Poonch District Azad Kashmir

The Poonch District Azad Kashmir is one of the 10 districts.

On the north, the Poonch District is bounded by the Bagh District. On the north-east by the Haveli District, the south-east by the Poonch District of Indian-administered Jammu and Kashmir, and on the south, is bordered by the Sudhanoti District and the Kotli District. On the west, it is bordered by the Rawalpindi District of Pakistan’s Punjab Province. All of these districts are located in Pakistan.

The conflict over Kashmir, of which the Poonch District is a component, is being fought out between India and Pakistan. Rawalakot is the name of the city that serves as the district headquarters. In terms of population, it is the third most populous district in Azad Kashmir.


The main language is Pahari (“Punchi”), native to an estimated 95% of the population, but there are also speakers of Gujari, while Urdu has official status.

Map Image from Wikipedia


17th Century to 1946

From the end of the seventeenth century up to 1837 CE, Poonch was ruled by the Muslim Rajas of Loran in Haveli Tehsil. It then fell into the hands of Raja Faiztalab of the Punjab government. Poonch was included in the transfer of the hilly country to Maharaja Gulab Singh of Jammu and Kashmir in 1848. Before this transfer, Poonch was a jagir granted to Raja Dhian Singh.

Maharaja Gulab Singh reinstated Poonch and adjoining areas to Dhian Singh’s sons, Jawahar Singh and Moiti Singh. The Poonch raja had to present one horse with gold trappings to the Maharaja. The raja of Poonch was not permitted to effect any administrative changes in the territory of Poonch without prior consultation with the Maharaja of Kashmir.

Separation of Poonch

After independence in 1947, there was a rebellion in the western part of the Poonch District. The rebels, led by Sardar Ibrahim Khan, sought support from the Dominion of Pakistan, which provided arms and then launched an invasion of its own using Pashtun tribals.


In response, the Maharaja of Jammu and Kashmir joined India, and the conflict turned into an Indo-Pakistani war. The Poonch District was divided into two separate districts when a ceasefire was effected. The former headquarters, the city of Poonch, came under Indian administration, and a new headquarters in the western district was eventually established at Rawalakot.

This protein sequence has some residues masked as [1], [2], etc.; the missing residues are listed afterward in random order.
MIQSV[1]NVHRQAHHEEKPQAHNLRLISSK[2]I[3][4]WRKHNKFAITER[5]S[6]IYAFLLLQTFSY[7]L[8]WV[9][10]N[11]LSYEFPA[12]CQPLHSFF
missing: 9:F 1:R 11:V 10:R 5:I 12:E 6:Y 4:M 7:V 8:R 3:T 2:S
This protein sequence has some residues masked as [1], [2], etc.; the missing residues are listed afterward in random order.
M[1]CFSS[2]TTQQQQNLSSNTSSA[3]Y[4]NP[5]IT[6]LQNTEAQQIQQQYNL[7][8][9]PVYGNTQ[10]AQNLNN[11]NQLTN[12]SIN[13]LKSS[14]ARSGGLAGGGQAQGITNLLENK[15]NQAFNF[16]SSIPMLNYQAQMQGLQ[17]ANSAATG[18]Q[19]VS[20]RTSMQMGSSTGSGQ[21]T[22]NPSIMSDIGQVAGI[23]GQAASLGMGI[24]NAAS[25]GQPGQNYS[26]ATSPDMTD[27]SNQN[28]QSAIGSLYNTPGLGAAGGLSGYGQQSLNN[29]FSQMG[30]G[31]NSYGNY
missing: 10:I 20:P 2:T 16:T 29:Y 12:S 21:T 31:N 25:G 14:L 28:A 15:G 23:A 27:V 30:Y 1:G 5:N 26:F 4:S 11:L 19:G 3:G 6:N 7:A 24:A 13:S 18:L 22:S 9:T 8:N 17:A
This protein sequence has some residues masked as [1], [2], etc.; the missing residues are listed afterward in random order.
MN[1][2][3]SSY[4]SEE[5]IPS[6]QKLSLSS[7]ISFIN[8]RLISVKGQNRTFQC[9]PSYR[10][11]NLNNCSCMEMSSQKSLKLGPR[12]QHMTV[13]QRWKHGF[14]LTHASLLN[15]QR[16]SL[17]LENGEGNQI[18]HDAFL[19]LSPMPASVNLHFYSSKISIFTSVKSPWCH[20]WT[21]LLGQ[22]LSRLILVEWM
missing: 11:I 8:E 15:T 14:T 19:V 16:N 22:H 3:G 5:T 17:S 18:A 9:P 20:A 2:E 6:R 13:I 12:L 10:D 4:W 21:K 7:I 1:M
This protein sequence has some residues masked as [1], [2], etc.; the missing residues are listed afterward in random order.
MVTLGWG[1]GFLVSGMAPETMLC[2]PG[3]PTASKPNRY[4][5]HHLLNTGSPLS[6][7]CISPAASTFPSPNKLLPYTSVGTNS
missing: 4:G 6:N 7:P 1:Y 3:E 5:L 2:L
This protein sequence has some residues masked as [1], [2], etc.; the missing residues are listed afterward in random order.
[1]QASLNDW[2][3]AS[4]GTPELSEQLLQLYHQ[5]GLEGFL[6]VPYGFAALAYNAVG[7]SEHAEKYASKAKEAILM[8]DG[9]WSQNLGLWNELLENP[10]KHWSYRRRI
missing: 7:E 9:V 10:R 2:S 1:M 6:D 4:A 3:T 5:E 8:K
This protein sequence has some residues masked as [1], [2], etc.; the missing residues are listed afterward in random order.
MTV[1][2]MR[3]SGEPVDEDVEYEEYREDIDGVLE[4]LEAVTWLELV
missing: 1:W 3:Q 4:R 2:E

1949 to Present

Bagh, Sudhnoti, Haveli, and Mendhar were the four tehsils in the original Poonch District. The Azad Kashmiri Poonch Division comprised the first two of these tehsils and a section of the third. After some time, all three tehsils were separated into their districts, and a new Poonch District was established in the middle of the Poonch Division by merging parts of the Bagh and Sudhnoti tehsils. Both of these tehsils are part of the Poonch Division.


During the Poonch uprising of 1955, which began in the early 1950s and continued into the late 1950s, the district of Poonch served as the epicenter of a violent anti-government revolt headed by the Sudhan tribe.

Administrative divisions

The Poonch district is administratively subdivided into four tehsils:

  1. Abbaspur Tehsil
  2. Hajira Tehsil
  3. Rawalakot Tehsil
  4. Thorar Tehsil


The Poonch District has made the most progress in developing middle schools for the past five years. The Poonch District achieved an education score of 73.52 out of a possible 100 points, placing it eighth in the country according to the Pakistan District Education Ranking 2017 report compiled by Alif Ailaan. The Poonch District has received a score of 84.15 on the learning scale.


The Poonch District has a score of 14.88 for its school infrastructure, which places it at number 151 on the list of districts in Pakistan and its two dependent territories ranked by infrastructure quality. This places it in the bottom five districts in terms of infrastructure quality across Pakistan and its two territories.


The scores of the schools in the Poonch District, which are 2.67, 12.1, and 6.23 respectively, highlight the serious issues with power, drinking water, and boundary walls. The condition of many school buildings also poses a significant threat to the youngsters who attend those schools.